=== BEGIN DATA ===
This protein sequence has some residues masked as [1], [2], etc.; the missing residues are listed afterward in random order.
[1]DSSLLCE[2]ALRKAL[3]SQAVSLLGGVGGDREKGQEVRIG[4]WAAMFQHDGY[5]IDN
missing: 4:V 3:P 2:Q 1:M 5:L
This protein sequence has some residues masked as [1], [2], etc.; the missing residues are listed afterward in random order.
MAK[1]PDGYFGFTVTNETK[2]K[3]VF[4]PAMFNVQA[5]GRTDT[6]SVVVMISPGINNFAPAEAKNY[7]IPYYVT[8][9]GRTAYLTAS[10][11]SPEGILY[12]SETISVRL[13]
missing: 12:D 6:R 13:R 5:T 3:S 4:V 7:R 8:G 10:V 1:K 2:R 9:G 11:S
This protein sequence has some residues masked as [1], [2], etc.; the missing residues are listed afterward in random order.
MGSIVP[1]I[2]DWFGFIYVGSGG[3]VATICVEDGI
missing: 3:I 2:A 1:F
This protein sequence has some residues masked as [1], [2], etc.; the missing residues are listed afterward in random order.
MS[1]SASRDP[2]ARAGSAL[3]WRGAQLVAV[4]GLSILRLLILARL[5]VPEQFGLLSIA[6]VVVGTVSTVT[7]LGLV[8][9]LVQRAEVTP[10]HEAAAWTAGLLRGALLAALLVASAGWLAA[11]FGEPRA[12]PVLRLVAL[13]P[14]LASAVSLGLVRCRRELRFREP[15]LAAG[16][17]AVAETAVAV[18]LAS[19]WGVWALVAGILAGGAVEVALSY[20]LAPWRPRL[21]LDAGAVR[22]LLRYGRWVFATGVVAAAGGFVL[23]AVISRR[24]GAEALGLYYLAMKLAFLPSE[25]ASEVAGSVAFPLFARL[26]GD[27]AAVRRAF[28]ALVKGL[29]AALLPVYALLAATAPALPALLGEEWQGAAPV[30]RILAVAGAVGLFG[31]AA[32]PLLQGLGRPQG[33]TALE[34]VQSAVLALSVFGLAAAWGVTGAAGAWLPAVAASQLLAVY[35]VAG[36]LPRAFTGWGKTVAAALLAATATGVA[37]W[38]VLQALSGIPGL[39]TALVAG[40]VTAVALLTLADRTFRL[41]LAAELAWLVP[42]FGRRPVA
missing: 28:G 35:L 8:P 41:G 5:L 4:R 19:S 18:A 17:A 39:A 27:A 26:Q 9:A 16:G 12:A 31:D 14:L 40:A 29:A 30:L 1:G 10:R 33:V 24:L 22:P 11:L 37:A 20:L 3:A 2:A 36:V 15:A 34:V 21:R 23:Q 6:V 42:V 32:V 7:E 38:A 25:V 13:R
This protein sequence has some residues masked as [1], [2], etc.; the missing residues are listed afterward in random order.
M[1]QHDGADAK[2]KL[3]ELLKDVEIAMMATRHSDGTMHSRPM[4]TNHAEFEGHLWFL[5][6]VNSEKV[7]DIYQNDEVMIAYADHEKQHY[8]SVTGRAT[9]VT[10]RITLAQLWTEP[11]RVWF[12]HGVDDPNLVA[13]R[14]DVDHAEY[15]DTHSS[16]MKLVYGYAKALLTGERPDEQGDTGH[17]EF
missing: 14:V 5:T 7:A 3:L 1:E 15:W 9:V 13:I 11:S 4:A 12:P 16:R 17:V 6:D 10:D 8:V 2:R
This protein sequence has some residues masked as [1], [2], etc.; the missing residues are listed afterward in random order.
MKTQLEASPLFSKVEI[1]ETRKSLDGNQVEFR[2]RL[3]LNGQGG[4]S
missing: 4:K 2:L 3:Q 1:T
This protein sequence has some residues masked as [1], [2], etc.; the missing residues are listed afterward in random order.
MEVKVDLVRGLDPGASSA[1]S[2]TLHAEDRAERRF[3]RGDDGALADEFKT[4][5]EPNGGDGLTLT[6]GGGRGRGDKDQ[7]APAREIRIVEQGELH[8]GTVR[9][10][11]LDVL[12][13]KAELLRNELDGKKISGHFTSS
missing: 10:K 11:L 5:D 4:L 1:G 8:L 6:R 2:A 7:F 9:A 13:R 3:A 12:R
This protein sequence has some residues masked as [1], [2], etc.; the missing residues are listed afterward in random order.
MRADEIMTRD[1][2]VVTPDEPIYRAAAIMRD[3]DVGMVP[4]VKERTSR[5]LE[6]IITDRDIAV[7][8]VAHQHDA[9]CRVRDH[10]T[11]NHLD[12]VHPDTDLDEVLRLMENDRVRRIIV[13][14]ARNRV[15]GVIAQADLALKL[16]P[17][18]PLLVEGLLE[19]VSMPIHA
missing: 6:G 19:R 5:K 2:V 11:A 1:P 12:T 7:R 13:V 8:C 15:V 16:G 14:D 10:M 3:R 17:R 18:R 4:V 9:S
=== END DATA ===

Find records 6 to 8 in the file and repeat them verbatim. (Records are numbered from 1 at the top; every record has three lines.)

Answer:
This protein sequence has some residues masked as [1], [2], etc.; the missing residues are listed afterward in random order.
MKTQLEASPLFSKVEI[1]ETRKSLDGNQVEFR[2]RL[3]LNGQGG[4]S
missing: 4:K 2:L 3:Q 1:T
This protein sequence has some residues masked as [1], [2], etc.; the missing residues are listed afterward in random order.
MEVKVDLVRGLDPGASSA[1]S[2]TLHAEDRAERRF[3]RGDDGALADEFKT[4][5]EPNGGDGLTLT[6]GGGRGRGDKDQ[7]APAREIRIVEQGELH[8]GTVR[9][10][11]LDVL[12][13]KAELLRNELDGKKISGHFTSS
missing: 10:K 11:L 5:D 4:L 1:G 8:L 6:R 2:A 7:F 9:A 13:R 3:A 12:R
This protein sequence has some residues masked as [1], [2], etc.; the missing residues are listed afterward in random order.
MRADEIMTRD[1][2]VVTPDEPIYRAAAIMRD[3]DVGMVP[4]VKERTSR[5]LE[6]IITDRDIAV[7][8]VAHQHDA[9]CRVRDH[10]T[11]NHLD[12]VHPDTDLDEVLRLMENDRVRRIIV[13][14]ARNRV[15]GVIAQADLALKL[16]P[17][18]PLLVEGLLE[19]VSMPIHA
missing: 6:G 19:R 5:K 2:V 11:A 1:P 12:T 7:R 13:V 8:C 15:V 16:G 14:D 10:M 3:R 17:R 18:R 4:V 9:S